David Guetta has enjoyed massive success collaborating with artists like Kelly Rowland, Sia, Rihanna and Nicki Minaj. But there’s one singer you will not find sharing a song credit with the internationally known French DJ. And not for lack of trying.
Madonna came close to working with Guetta, but backed out for a reason that just feels so authentic for her.
Guetta explained the bizarre incident during a recent interview on McFly et Carlito’s YouTube channel.
He explained that Madonna expressed interest in collaborating after he scored a Grammy for his 2011 remix of her song “Revolver.” Her people called his people, and they arranged a meeting.
“She tells me that she loves this remix and she suggests that I produce her next album. I arrive for lunch,” he recalled. “We talk about everything – the music, what she wants to do with the album. Super nice. It’s just her and me. Very relaxed, very cool. We have lunch. It’s happening. Very good and you wonder when we start working together.”
But things turned a sharp corner when Guetta mentioned he is a Scorpio.
“Suddenly, she makes a face and she says to me, ‘I’m sorry, we’re not going to be able to work together. It was a pleasure to know you. Goodbye!’” he said.
And just like that, the creative endeavor was over before it even started.
Madonna, for the record, is a Leo.
She apparently did not have the same reservations when she worked with Bjork, a Scorpio, on the 1995 hit “Bedtime Story.”
We have our ticket: California Senator Kamala Harris will be Joe Biden’s running mate, bringing her intelligence and drive to bear in what may be the most important election of our lifetimes. Their win is far from certain, however—which is why each of us needs to do what we can to help.
Harris is the first Black and Indian American woman to represent California in the U.S. Senate. She was previously the California attorney general, overseeing the country’s second largest justice department after the U.S. Department of Justice.
She has been a long-time defender of LGBTQ rights, most notably when, as attorney general, she chose not to defend Proposition 8, California’s ban on marriage for same-sex couples. When the U.S. Supreme Court struck down the ban in 2013, she then conducted the wedding of Kris Perry and Sandy Stier, the two moms who were plaintiffs in the case.
Even before that, as San Francisco’s district attorney, “she created a special hate crime unit focused on crimes against LGBTQ children and teens” and “pushed for legislation to ban a gay/transgender ‘panic’ defense and to ban conversion therapy for minors,” as John Gallagher of LGBTQ Nation reminds us.
As a U.S. senator, “Harris has taken major steps to lead efforts on LGBTQ rights, including the introduction of pro-LGBTQ legislation in addition to drawing attention to the anti-LGBTQ policies of the Trump administration,” notes Chris Johnson of the Washington Blade.
Rea Carey, Executive Director of the National LGBTQ Task Force Action Fund (and a lesbian mom), said in a statement today:
With Joe Biden’s announcement that Senator Kamala Harris will be his running mate, history has been made. As the third woman and the first woman of color to be a Vice Presidential candidate, millions of people across the country will finally see themselves reflected in this historic choice. If elected, it will be the first time a woman and a woman of color would have held federal executive office in the United States of America which will forever shift what our nation’s leaders will look like in history.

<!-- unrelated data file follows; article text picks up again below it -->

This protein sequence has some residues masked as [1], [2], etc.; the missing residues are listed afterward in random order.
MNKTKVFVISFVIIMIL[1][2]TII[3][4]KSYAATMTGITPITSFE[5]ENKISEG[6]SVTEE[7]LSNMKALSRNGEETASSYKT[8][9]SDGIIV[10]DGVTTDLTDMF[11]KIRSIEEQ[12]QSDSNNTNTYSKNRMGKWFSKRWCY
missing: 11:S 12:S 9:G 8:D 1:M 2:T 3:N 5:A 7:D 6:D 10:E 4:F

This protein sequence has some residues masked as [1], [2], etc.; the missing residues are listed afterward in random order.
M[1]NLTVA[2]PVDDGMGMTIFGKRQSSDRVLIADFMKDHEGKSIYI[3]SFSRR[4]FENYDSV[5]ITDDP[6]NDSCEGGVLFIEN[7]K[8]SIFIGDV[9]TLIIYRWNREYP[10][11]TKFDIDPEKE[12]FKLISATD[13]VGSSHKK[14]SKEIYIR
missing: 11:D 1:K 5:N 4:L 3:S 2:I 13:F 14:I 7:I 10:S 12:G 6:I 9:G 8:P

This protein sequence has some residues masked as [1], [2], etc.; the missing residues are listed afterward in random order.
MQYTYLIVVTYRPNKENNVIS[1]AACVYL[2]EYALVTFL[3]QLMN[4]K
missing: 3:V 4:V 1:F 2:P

Alphonso David, president of HRC, called Harris an “outspoken advocate for the LGBTQ community” and the Biden-Harris ticket “our nation’s most pro-equality ticket in history.”
National LGBTQ Task Force Deputy Director Kierra Johnson wisely cautioned, however:
As a Black, queer woman and leader in the LGBTQ movement, I know far too well how women of color are often asked to fix all that’s wrong with our systems in a short period time as if it didn’t take centuries for the system to become as corrupt as it is. We join with others who have recently challenged the media and others to be attuned to the racism and sexism targeting candidates, including Senator Harris.
Many of us can find at least some reason the Biden-Harris ticket isn’t perfect. There’s likely some position or action of Biden or Harris that we don’t condone. Their ticket is, however, orders of magnitude better than that of Trump and Pence, not only on LGBTQ rights, but on racial justice, education, health care, the environment, and dealing with the pandemic, among many other key issues.
In order to get them elected, however, we need to do some work between now and November 3. At the very least, we must vote and encourage others to do so as well. (Are you registered to vote? Are you sure? If not, do it now.) We can also get involved with the campaign in many ways, including socially distanced ones.
We can also help out with nonpartisan voter outreach campaigns like Reclaim Our Vote to help ensure every American can exercise this fundamental right, or stay involved with LGBTQ and other social justice organizations that I’m sure will be doing a ton of work leading up to the election.
The Trump era has been damaging to so many people in so many ways. We have the chance to change this. Many of us have practice in fighting for our rights, in doing outreach for causes near to our hearts, in talking with neighbors and family and friends about why these things matter. Let’s use those skills now to elect Joe Biden and Kamala Harris, making our country one that our children can be proud of once again.